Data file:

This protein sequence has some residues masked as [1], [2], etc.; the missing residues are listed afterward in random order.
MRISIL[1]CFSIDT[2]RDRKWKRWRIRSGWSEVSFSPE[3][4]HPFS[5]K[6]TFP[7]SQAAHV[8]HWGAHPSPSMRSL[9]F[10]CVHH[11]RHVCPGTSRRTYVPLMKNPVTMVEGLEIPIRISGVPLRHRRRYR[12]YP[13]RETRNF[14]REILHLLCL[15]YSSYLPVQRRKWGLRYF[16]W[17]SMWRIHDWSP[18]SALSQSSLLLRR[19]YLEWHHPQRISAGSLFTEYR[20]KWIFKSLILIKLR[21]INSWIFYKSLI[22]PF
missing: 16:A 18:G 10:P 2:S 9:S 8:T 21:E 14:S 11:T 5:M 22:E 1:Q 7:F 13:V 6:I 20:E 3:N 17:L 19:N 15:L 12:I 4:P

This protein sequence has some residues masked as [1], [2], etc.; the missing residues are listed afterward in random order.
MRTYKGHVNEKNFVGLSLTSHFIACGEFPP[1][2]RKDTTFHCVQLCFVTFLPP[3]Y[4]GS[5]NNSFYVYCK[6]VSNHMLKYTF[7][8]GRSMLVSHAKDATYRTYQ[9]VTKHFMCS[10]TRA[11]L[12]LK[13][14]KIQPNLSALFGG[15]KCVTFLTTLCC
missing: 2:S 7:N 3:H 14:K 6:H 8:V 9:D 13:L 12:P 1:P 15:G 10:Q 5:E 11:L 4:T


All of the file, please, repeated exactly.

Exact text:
This protein sequence has some residues masked as [1], [2], etc.; the missing residues are listed afterward in random order.
MRISIL[1]CFSIDT[2]RDRKWKRWRIRSGWSEVSFSPE[3][4]HPFS[5]K[6]TFP[7]SQAAHV[8]HWGAHPSPSMRSL[9]F[10]CVHH[11]RHVCPGTSRRTYVPLMKNPVTMVEGLEIPIRISGVPLRHRRRYR[12]YP[13]RETRNF[14]REILHLLCL[15]YSSYLPVQRRKWGLRYF[16]W[17]SMWRIHDWSP[18]SALSQSSLLLRR[19]YLEWHHPQRISAGSLFTEYR[20]KWIFKSLILIKLR[21]INSWIFYKSLI[22]PF
missing: 16:A 18:G 10:P 2:S 9:S 8:T 21:E 14:S 11:T 5:M 22:E 1:Q 7:F 13:V 6:I 20:E 3:N 17:L 19:N 15:L 12:I 4:P

This protein sequence has some residues masked as [1], [2], etc.; the missing residues are listed afterward in random order.
MRTYKGHVNEKNFVGLSLTSHFIACGEFPP[1][2]RKDTTFHCVQLCFVTFLPP[3]Y[4]GS[5]NNSFYVYCK[6]VSNHMLKYTF[7][8]GRSMLVSHAKDATYRTYQ[9]VTKHFMCS[10]TRA[11]L[12]LK[13][14]KIQPNLSALFGG[15]KCVTFLTTLCC
missing: 2:S 7:N 3:H 14:K 6:H 8:V 9:D 13:L 12:P 1:P 15:G 10:Q 5:E 11:L 4:T